Train fire adds fuel to safety debate as US reviews Keystone

Staff Writer
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(c) 2013, Bloomberg News.

WASHINGTON — The train derailment and fire in North Dakota that forced the evacuation of a nearby town is sure to trigger more debate about the safety of transporting oil as the U.S. reviews TransCanada's proposal to build the Keystone XL pipeline.

"Any time there is an incident, you have heightened talk and scrutiny on oil transportation," Brigham McCown, a former director of the Pipeline and Hazardous Materials Safety Administration, said in an interview. "It will add to the conversation."

More than 2,000 North Dakota residents were urged to flee possibly toxic fumes from the fire that engulfed BNSF Railway cars carrying oil after they collided on Monday with another train about 25 miles west of Fargo. BNSF is owned by Berkshire Hathaway.

While climate change has been the focus of the fight over Keystone, a subset in the debate has been the relative safety of pipelines versus trains as the U.S. State Department weighs whether the project is in the U.S. national interest. The agency has jurisdiction because Keystone crosses the border. The $5.4 billion project would link Alberta's oil sands and refineries along the Gulf Coast.

The accident in North Dakota is the fourth major North American derailment in six months by trains transporting crude. Record volumes of oil are moving by rail as production from North Dakota and Texas have pushed U.S. output to the most since 1988 and pipeline capacity has failed to keep up.

"I think this — seemingly yet another rail incident — will add to the clamor," for more regulation of shipping oil by rail, Tony Hatch, an independent rail analyst based in New York, said in an email.

Critics of Keystone have pointed to pipeline spills in Alabama and North Dakota to show that method of transporting oil carries its own hazards.

Despite the incidents, McCown, who is now an industry consultant and a supporter of Keystone, said both trains and pipelines are safe, with few incidents relative to the amount of crude they transport. One advantage pipelines have is that they tend to be in more sparsely populated areas, he said.

"Rail built the West. Rail built most of the towns," he said in a phone interview. "As a consequence, there are more rail lines going through more populated areas."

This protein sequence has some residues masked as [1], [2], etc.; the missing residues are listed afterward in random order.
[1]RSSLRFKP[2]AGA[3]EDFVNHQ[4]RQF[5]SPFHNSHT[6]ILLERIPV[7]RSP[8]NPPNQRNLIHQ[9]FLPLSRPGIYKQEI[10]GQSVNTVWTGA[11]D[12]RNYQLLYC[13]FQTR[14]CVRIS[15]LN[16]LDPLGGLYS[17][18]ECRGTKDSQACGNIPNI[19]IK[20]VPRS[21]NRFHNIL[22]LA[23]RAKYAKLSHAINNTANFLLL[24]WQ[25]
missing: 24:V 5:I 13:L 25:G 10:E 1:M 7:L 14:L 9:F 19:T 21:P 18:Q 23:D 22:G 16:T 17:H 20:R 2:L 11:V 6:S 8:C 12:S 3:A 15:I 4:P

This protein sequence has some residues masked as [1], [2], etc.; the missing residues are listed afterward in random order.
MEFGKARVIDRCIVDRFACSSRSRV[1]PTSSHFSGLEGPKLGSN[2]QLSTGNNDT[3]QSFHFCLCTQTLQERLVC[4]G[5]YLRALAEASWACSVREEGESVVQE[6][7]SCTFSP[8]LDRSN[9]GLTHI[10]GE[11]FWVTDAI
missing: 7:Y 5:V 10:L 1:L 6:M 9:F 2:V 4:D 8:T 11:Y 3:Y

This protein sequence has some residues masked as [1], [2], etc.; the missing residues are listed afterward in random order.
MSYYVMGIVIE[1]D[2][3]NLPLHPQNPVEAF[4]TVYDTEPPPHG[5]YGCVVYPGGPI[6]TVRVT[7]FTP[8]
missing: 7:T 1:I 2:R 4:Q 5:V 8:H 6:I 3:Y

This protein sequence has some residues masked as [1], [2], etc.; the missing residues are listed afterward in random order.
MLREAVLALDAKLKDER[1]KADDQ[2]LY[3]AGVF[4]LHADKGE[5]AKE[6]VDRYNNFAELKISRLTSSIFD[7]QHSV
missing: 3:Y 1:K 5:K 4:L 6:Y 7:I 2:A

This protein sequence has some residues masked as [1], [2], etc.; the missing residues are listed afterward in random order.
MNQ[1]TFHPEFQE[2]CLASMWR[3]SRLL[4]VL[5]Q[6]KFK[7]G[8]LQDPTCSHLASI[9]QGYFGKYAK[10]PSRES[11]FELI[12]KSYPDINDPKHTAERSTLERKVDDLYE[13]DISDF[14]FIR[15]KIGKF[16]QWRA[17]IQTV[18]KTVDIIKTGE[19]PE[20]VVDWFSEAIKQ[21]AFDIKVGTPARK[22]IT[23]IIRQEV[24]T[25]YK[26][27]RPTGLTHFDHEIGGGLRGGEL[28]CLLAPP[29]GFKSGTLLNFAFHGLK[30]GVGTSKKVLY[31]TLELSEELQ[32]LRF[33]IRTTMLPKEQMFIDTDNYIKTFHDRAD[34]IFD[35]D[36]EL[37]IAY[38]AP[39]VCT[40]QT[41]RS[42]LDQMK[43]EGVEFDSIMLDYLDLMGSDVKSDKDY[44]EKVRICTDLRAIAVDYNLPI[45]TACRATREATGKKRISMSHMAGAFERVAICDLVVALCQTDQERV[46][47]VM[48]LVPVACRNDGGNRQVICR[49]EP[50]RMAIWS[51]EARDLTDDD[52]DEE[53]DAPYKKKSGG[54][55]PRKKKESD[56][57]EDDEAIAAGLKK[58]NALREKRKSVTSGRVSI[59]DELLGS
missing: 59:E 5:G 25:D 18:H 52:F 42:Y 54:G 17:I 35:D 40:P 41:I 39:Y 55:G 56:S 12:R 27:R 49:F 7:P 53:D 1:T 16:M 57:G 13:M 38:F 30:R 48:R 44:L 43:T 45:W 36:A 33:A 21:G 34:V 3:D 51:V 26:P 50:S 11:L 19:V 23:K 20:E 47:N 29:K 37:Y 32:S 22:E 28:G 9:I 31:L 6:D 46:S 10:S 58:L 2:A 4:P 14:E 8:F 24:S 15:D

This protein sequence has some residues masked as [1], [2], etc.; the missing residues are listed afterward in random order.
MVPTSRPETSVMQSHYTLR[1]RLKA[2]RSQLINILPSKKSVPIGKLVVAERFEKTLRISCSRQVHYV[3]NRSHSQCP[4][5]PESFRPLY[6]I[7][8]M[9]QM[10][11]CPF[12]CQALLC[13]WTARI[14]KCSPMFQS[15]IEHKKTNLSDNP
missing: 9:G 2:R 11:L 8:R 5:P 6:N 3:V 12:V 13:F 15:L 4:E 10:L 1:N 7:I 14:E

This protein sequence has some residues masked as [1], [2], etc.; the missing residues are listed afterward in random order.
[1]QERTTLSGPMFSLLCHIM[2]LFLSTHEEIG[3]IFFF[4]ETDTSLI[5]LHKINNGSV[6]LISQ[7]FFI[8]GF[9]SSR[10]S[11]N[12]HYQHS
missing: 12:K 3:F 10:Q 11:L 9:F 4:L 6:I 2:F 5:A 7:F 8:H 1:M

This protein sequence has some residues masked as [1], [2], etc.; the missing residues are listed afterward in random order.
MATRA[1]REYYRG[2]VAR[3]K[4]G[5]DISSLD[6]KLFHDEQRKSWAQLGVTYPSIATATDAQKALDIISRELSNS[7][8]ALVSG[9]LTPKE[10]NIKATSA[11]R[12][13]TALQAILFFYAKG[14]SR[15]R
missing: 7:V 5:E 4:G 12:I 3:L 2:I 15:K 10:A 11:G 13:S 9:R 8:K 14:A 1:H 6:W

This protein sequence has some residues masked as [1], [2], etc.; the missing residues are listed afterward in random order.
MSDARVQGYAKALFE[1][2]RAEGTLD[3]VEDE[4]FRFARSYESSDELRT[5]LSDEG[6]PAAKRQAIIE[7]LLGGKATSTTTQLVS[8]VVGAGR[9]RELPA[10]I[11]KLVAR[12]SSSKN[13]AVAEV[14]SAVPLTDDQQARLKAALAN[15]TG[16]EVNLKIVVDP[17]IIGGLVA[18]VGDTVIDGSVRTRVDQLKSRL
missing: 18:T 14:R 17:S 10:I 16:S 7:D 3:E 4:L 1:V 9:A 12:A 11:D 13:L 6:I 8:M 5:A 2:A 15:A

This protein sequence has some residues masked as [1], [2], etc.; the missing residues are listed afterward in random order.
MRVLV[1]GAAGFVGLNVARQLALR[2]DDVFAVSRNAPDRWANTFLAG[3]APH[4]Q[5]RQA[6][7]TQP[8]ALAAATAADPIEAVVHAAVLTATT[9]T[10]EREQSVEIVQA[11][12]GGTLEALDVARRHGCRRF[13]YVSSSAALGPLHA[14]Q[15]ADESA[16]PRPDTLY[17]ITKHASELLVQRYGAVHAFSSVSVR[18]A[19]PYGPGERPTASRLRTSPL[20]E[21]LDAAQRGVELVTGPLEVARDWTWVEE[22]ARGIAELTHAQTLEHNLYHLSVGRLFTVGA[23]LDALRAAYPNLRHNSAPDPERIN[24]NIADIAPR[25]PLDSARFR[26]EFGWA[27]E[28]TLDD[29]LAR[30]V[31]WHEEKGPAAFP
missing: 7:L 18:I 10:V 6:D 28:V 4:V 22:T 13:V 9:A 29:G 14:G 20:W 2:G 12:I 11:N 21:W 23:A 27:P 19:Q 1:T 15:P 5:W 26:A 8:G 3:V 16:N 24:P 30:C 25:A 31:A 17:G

Anthony Swift, an attorney at Natural Resources Defense Council, said Monday's incident underscores the need to improve train safety in the U.S., regardless of whether Keystone gets built.

"Crude by rail is happening in North Dakota. It's not related to Keystone," Swift said in a phone interview. "Keystone isn't going to eliminate this crude-by-rail movement in the U.S."

The State Department review of Keystone's environmental impact includes whether the pipeline would lead to more carbon- dioxide emissions. That analysis could be released in the next few weeks.

President Barack Obama said in a June speech on climate change that he wouldn't approve Keystone if it would lead to a significant increase in carbon-dioxide emissions.

McCown said rail use would probably increase if Keystone were blocked. "The oil will find its way to market," he said.

Critics of Keystone argue that development will stall if the pipeline, which would have a capacity to carry 830,000 barrels of crude, is blocked by the administration.

Michael Whatley, executive vice president of Consumer Energy Alliance, an industry-backed group that supports Keystone, said more rail accidents can be expected with the increased use of trains to carry oil to market.

"Trains need to be a supplement not a replacement" to pipelines, Whatley said. While both forms of transportation are safe, "we need expanded pipeline infrastructure," he said.

A draft supplemental environmental impact statement released by the State Department in March includes a brief comparison of the safety of pipelines versus rail.

While derailments probably would release less oil than a pipeline rupture, trains have an "increased statistical likelihood of spills," the report said.